A level results day – 10th August

The results are in….




To all A level students out there - well done! You made it to results day!


You have had the weirdest 6th Form experience ever, and I’m sorry if it wasn’t everything you hoped it would be. But you got through it, and you should be mighty proud of yourselves for that!






Human beings find uncertainty stressful, and your A-Levels have been about as uncertain as it was possible to be. No other A level cohort has ever had such an “on again off again” experience of exams. I know from several of the people I have worked with through this last year or two that it has been really hard to keep adapting to all the changing plans and expectations. The goal posts have been moved so many times you are barely even on the same pitch you started on, let alone playing the same game! Well done for finding ways to ride that uncertainty.




I hope your results are everything you want and need them to be. But if they aren’t don’t despair. There are always alternatives and always things that can be done. It may mean you have to work harder or longer than you wanted to, but there are other ways to tell the story of your life that you want to tell. You can do this. If the Covid crisis has taught us oldies anything, it is that your generation have immense resilience and creativity and you find ways to cope and get round things.


Exam results are not everything. They can certainly make life easier if they go the way you want, but they don’t have to be the barrier to everything you are planning. Be creative, ask for advice, talk to people who can help at home or at school and come up with a plan for how you are going to succeed in spite of the exams results.



Good luck out there.

We can’t wait to hear where your story is going to take you next!


Best wishes,

Helen


- oh and one more thing...


Why I am inspired by your generation.


I wrote this a year ago, mid pandemic, and it still seems appropriate, maybe even more so. Young people have coped with so much in the last 18 months and I am so proud of all of them.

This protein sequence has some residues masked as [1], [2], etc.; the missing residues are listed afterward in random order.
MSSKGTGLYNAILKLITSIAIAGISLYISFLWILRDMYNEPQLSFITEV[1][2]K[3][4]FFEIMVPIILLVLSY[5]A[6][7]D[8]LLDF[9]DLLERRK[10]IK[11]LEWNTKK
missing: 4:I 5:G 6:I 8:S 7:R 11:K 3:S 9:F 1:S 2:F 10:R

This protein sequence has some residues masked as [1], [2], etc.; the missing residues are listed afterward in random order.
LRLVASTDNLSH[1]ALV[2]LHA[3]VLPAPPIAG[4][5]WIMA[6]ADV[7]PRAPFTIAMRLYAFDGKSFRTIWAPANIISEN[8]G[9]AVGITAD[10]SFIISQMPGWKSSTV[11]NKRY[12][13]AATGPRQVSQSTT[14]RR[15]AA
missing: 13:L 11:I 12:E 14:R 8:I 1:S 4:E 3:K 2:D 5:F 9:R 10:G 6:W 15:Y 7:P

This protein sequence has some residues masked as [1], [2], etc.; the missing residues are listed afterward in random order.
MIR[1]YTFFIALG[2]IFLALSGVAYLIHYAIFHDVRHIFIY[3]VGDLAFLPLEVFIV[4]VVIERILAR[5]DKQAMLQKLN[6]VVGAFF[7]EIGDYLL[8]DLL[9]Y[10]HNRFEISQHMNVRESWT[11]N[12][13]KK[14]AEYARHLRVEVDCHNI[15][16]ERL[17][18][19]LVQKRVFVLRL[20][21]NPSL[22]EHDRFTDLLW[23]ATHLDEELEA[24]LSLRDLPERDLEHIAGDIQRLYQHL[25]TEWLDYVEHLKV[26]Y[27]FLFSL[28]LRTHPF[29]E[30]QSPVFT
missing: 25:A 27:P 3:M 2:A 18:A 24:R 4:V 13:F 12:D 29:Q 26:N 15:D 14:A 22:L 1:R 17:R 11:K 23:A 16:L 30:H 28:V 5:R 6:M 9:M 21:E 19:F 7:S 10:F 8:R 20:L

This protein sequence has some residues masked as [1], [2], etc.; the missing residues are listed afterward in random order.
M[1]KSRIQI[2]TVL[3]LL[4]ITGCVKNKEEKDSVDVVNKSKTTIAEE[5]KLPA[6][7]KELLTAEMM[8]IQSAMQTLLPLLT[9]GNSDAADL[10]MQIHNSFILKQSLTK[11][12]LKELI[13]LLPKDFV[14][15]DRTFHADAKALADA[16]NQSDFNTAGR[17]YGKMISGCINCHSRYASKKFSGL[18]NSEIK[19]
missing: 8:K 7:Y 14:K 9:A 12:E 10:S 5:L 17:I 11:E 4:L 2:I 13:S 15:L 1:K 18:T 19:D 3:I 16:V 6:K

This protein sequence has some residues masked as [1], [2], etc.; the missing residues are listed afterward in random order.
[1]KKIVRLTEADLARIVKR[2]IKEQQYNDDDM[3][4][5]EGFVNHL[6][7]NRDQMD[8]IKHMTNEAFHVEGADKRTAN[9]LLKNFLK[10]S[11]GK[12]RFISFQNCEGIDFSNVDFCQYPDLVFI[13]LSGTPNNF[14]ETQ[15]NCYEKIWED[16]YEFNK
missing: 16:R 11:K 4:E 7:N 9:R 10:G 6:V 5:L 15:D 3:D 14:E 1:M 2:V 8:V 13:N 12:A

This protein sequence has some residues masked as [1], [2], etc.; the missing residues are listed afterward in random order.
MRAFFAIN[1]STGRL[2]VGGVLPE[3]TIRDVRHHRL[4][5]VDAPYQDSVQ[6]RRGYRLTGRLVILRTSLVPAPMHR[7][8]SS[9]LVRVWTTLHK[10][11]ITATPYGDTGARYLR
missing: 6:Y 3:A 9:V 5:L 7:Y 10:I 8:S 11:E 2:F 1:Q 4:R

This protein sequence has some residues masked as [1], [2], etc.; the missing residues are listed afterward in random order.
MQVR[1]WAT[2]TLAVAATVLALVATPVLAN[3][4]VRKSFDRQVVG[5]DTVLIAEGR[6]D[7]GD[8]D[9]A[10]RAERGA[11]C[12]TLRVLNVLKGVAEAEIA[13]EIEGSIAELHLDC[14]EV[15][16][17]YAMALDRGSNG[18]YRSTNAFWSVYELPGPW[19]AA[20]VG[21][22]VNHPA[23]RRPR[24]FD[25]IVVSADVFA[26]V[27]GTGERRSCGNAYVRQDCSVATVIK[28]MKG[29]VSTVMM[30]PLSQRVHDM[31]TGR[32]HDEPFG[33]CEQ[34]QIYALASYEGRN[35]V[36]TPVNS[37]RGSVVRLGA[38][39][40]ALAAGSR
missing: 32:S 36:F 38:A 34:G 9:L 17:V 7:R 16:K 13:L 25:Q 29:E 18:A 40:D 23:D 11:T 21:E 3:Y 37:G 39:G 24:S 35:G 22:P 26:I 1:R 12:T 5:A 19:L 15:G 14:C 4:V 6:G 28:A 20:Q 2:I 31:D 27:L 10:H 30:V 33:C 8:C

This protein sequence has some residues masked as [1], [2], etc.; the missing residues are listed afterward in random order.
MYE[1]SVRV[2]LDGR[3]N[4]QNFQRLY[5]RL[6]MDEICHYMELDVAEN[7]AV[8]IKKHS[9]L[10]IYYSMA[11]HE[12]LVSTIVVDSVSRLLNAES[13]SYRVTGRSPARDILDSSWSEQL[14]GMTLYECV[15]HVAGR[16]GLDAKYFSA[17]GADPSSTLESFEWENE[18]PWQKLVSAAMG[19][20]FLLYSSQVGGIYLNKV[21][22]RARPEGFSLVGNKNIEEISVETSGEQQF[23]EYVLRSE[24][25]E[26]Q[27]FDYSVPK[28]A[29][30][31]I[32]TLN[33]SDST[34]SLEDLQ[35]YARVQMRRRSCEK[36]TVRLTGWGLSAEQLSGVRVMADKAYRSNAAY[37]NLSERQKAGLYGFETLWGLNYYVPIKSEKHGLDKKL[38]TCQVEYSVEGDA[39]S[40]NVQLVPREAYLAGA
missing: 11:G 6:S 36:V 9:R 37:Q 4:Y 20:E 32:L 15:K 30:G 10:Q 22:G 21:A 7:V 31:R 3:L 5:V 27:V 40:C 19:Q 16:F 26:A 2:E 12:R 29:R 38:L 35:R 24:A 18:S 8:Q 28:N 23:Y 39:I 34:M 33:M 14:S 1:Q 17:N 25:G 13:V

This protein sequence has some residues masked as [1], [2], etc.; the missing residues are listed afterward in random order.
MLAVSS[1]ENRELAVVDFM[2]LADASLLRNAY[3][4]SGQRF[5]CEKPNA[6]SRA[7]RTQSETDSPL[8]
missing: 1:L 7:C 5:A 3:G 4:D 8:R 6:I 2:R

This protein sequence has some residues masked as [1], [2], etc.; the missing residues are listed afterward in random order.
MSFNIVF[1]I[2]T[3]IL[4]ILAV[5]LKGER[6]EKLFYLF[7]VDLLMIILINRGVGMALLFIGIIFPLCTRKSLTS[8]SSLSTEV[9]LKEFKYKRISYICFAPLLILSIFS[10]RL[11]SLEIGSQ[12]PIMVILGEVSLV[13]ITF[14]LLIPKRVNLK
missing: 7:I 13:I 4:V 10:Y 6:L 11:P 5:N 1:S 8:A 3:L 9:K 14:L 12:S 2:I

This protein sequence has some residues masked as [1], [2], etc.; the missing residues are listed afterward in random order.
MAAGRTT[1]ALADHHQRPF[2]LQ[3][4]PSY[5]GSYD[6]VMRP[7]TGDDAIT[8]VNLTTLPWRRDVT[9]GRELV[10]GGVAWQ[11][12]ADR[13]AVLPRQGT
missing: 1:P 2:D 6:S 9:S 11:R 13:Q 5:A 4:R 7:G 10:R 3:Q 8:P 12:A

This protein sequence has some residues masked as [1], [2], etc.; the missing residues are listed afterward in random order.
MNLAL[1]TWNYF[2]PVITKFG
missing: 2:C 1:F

I spend a lot of my working life talking to teenagers and young people. I love it! This is the best part of my work. And over the last few months, it has been what has kept me going. Because, you lot are inspiring, you know that?



Although I am often talking to young people at low points in their lives, I get to hear about the important things you do. At times when young people are feeling sad, anxious, depressed, frightened or lonely, it is my privilege, and sometimes my pain, to hear their stories and to try to join with them to find ways through. But the joy for me comes in what we are finding our way through to. Because that is the key. We are finding our way through to the alternative story that they want to tell. The hopes and dreams and strengths and intentions.




I find it an incredible relief that I have yet to meet a young person who didn’t have something interesting to say. And I also find it brings me enormous hope that you lot, your generation, are so competent and so certain you can change the world! One young woman said to me in the last few months “I know I will change the world, or die trying” and I hope she doesn’t mind me quoting her, because she meant it and I believed her. That wasn’t a throw away comment. It wasn’t a statement made for attention on some social media platform, or a copied and pasted status update. It was a quiet, determined statement and I absolutely believed it. I am so grateful that I can.


The last few months have been tough for us all. For those of you who have had school, exams, friendships, relationships and learning interrupted, it has been really tough. But throughout all of this, I have continued to have inspiring co

nversations and I hold a lot of hope that some of the good things that have been learnt will be carried forward by young people.


There was an interesting government audit of political engagement in 2019, which suggested that people aged 18-34 were the most likely to think that getting involved is effective. And that is certainly my personal experience. Your generation believes you can make a difference, and you do! Look at the campaigners who have gained most traction in recent years – Greta Thunberg, the Parkland school gun-law campaigners in the US, Malala Yasafzai etc etc They are all under 25, in fact most of them under 18 when they start. You can’t all be Greta Thunberg, and her passion may not be yours. But all the young people I get to talk to have something they care about, something they are interested in, and something that they value.


I am so grateful that I get to hear what you are striving for. I get to hear what you value and how you are working towards those values. Not everyone gets the chance to have those values noticed or appreciated. But I appreciate your values and I am not the only one. They do count and they do get noticed. Please keep striving for them.



You give me hope that change is possible. You give me hope that good things can come out of difficult situations and that my generation and those above me might not have ruined absolutely everything. We must have done at least some things right because we got you. We must have done something right to give you the tools to go and make the changes that need to happen.


Thank you for inspiring me. I promise to listen to your values and to try and support you to move towards them.


All my best wishes for you in the future.

Helen


Dr Helen Care, Clinical Psychologist

A Confident Start - with psychology that works for you

AConfidentStart.com


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